8. [No authors listed] Case records of the Massachusetts General Hospital. Weekly clinicopathological exercises. Case 43-1988. A 52-year-old man with persistent watery diarrhea and aphasia. N Engl J Med. 1988 Oct 27;319(17):1139-48
    9. Molteni N, Bardella MT, Baldassarri AR, Bianchi PA. Celiac disease associated with epilepsy and intracranial calcifications: report of two patients. Am J Gastroenterol. 1988 Sep;83(9):992-4.
    10. http://ezinearticles.com/?Food-Allergy-and-Stuttering-Link&id=1235725 
    11. http://www.craig.copperleife.com/health/stuttering_allergies.htm 
    12. https://www.celiac.com/forums/topic/73362-any-help-is-appreciated/
    13. Ford RP. The gluten syndrome: a neurological disease. Med Hypotheses. 2009 Sep;73(3):438-40. Epub 2009 Apr 29.
    14. Hadjivassiliou M, Gibson A, Davies-Jones GA, Lobo AJ, Stephenson TJ, Milford-Ward A. Does cryptic gluten sensitivity play a part in neurological illness? Lancet. 1996 Feb 10;347(8998):369-71.

    Jefferson Adams
    Celiac.com 06/14/2018 - Refractory celiac disease type II (RCDII) is a rare complication of celiac disease that has high death rates. To diagnose RCDII, doctors identify a clonal population of phenotypically aberrant intraepithelial lymphocytes (IELs). 
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    To that end, a research team recently set out to try to get some information about the frequency and importance of clonal T cell receptor (TCR) gene rearrangements (TCR-GRs) in small bowel (SB) biopsies of patients without RCDII. The research team included Shafinaz Hussein, Tatyana Gindin, Stephen M Lagana, Carolina Arguelles-Grande, Suneeta Krishnareddy, Bachir Alobeid, Suzanne K Lewis, Mahesh M Mansukhani, Peter H R Green, and Govind Bhagat.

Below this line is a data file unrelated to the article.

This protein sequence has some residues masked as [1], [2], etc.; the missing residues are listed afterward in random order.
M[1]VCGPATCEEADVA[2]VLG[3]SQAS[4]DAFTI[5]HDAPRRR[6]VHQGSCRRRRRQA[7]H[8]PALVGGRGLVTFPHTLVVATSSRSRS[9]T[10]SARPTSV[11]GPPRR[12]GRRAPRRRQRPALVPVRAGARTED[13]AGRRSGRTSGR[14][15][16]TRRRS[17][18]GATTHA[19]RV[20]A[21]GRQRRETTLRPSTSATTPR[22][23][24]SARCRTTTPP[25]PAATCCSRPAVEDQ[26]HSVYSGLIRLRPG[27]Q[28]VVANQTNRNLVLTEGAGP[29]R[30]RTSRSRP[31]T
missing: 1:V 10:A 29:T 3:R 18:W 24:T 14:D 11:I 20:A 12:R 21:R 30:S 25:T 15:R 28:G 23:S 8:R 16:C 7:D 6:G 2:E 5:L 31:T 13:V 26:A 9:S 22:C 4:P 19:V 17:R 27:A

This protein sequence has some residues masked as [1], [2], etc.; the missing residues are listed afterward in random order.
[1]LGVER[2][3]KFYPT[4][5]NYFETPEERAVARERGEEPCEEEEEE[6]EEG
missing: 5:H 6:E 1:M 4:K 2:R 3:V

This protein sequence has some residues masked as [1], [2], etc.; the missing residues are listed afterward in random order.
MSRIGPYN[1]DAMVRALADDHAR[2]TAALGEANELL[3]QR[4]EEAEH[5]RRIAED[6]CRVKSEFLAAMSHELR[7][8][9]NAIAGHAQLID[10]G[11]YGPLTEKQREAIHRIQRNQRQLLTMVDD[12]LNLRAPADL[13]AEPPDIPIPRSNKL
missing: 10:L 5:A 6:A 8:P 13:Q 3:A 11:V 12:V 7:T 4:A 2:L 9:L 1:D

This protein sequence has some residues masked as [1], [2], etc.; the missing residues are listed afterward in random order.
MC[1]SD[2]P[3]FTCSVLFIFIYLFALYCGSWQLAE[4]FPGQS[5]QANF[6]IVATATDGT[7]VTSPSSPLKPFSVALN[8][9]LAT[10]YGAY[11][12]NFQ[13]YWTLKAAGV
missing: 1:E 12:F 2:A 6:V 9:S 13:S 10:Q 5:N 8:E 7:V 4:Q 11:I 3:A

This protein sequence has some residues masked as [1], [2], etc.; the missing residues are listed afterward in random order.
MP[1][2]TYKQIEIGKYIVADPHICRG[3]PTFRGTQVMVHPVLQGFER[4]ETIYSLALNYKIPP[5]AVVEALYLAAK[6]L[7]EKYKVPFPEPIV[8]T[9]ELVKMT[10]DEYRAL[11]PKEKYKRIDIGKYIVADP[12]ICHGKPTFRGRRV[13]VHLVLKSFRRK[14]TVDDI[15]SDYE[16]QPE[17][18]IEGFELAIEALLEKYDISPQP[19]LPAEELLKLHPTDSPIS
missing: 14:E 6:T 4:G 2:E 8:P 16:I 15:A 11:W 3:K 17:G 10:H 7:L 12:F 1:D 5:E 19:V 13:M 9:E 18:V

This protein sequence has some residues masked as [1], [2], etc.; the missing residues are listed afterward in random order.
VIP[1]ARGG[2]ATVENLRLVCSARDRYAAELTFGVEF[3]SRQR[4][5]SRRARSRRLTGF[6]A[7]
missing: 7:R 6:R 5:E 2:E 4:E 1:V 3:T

They are variously affiliated with the Department of Pathology and Cell Biology, and the Department of Medicine at the Celiac Disease Center, New York Presbyterian Hospital/Columbia University Medical Center, New York, USA. Their team analyzed results of TCR-GR analyses performed on SB biopsies at our institution over a 3-year period, which were obtained from eight active celiac disease, 172 celiac disease on gluten-free diet, 33 RCDI, and three RCDII patients and 14 patients without celiac disease.